Pro-democracy lawmaker Ted Hui has expressed regret after Legislative Council President Andrew Leung refused to allow an emergency debate on the assault of a Hong Kong journalist on Wednesday, saying that the matter was not urgent.
Hui said Leung’s decision was “ridiculous” and failed to meet the expectations of Hongkongers. He added that the Legislative Council should express the highest level of concern and condemnation over the incident.
Hong Kong journalist Chui Chun-ming was injured, handcuffed and taken away by Chinese police in Beijing on Wednesday whilst reporting on the disqualification hearing of human rights lawyer Xie Yanyi for alleged misconduct. The journalist, who is a cameraman with Now TV, can be seen in footage with blood trickling down his face.
The journalist has since been released and visited the hospital to have his injuries inspect. Chui later said that he signed an apology letter after an individual claiming to be a leader of the local police said they would confiscate his Beijing reporting credentials if he did not comply.
The incident comes just days after a reporter from i-Cable TV News was beaten up by two men in Dujiangyan, suffering multiple injuries. The journalist was reporting on the tenth anniversary of the devastating Sichuan earthquake last Saturday.
“This is second time within four days that a reporter coming from Hong Kong has been assaulted by the authorities in mainland, and this is a very serious incident,” lawmaker Kwok Ka-ki told reporters on Wednesday.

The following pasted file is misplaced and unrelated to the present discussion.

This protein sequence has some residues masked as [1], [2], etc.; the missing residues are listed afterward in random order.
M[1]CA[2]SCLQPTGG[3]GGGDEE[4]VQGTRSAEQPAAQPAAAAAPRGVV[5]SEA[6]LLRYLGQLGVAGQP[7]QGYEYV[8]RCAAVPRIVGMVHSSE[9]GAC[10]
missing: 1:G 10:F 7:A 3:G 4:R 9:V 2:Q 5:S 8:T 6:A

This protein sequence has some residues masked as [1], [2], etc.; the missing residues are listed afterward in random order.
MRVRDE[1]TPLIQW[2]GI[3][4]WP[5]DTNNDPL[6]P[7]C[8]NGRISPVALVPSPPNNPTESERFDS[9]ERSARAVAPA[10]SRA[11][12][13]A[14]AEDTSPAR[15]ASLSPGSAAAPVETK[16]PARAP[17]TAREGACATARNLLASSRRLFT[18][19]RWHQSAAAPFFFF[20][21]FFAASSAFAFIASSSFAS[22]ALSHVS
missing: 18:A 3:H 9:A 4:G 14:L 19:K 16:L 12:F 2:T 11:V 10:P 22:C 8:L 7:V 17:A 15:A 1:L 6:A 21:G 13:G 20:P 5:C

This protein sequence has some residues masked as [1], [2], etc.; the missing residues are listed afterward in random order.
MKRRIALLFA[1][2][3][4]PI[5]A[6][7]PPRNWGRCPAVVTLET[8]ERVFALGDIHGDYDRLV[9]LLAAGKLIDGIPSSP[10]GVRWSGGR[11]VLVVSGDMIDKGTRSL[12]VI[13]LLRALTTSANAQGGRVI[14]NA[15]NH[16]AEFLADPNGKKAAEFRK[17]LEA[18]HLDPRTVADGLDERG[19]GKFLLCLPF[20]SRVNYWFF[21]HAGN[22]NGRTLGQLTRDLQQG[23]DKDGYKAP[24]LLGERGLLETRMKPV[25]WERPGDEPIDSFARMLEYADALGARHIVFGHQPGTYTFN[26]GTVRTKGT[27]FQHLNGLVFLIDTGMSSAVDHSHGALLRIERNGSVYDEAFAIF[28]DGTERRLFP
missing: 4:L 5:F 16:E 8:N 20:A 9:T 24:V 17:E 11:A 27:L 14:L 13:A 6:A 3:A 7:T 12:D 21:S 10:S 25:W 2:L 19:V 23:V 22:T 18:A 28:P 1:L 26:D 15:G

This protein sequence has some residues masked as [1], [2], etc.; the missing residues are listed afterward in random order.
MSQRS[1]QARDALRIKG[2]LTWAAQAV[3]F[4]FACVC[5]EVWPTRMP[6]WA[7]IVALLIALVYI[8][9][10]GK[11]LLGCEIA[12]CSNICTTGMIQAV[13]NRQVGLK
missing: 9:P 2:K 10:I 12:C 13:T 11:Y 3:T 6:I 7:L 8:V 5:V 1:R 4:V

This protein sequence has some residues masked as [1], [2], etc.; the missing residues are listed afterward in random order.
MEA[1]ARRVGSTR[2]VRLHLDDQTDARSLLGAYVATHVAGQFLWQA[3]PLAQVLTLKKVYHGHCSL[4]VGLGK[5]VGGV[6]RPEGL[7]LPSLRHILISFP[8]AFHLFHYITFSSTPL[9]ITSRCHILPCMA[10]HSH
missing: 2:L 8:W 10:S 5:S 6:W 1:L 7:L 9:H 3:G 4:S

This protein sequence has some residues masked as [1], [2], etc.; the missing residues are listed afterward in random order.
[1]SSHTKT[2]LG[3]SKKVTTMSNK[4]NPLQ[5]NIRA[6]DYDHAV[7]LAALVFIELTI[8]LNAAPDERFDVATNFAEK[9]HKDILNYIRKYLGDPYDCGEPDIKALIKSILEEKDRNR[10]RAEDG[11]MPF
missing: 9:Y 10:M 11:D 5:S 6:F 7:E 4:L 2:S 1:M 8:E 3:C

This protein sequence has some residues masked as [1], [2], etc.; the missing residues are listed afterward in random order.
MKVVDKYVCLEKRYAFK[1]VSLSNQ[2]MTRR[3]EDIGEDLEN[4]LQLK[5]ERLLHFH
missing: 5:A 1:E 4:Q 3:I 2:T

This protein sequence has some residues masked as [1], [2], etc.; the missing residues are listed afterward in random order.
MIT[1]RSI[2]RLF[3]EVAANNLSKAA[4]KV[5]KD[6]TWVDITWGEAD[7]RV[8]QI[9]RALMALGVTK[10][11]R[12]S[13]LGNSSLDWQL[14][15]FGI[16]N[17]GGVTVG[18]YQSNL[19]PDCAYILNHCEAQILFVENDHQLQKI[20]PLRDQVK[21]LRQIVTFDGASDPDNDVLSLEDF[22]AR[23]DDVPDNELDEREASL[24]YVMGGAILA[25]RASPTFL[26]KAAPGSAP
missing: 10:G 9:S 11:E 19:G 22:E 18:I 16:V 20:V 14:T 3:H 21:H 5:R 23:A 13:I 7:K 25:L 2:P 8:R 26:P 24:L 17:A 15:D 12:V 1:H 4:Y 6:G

“I heard the reply from Matthew Cheung, the chief secretary – it’s entirely unsatisfactory and give no ideas of the concern of the people of Hong Kong towards the two… violent incident in mainland.”
Lawmaker Claudia Mo said Hong Kong journalists being attacked in mainland China was a “perverted norm.” Mo said it was as if the LegCo president did not see any urgency in dealing with the matter because it was a norm.
“This is completely failing to understand that under One Country, Two Systems, Hong Kong’s media should receive the most basic protection,” she said.
Secretary for Constitutional and Mainland Affairs Patrick Nip said the government was very concerned about the safety of reporters and will continue following up with the State Council’s Hong Kong and Macau Affairs Office in order to avoid a similar occurrence in the future.
Asked whether there will be any condemnation of those who mistreated the journalist, Nip only said that the government must first understand the details of how the events unfolded. Nip added that because the incident did not take place in Hong Kong, it was more suitable for the relevant mainland authorities to deal with the matter in accordance with China’s laws and mechanisms.
Democratic Party legislator Roy Kwong said the party has written to Chief Executive Carrie Lam, urging her to respond.
In a statement, the Hong Kong Journalists Association expressed “strong indignation” and “strong protest against the Beijing authorities.” It demanded Beijing authorities “stop any uncivilised acts and suppression against the reporting work of journalists.”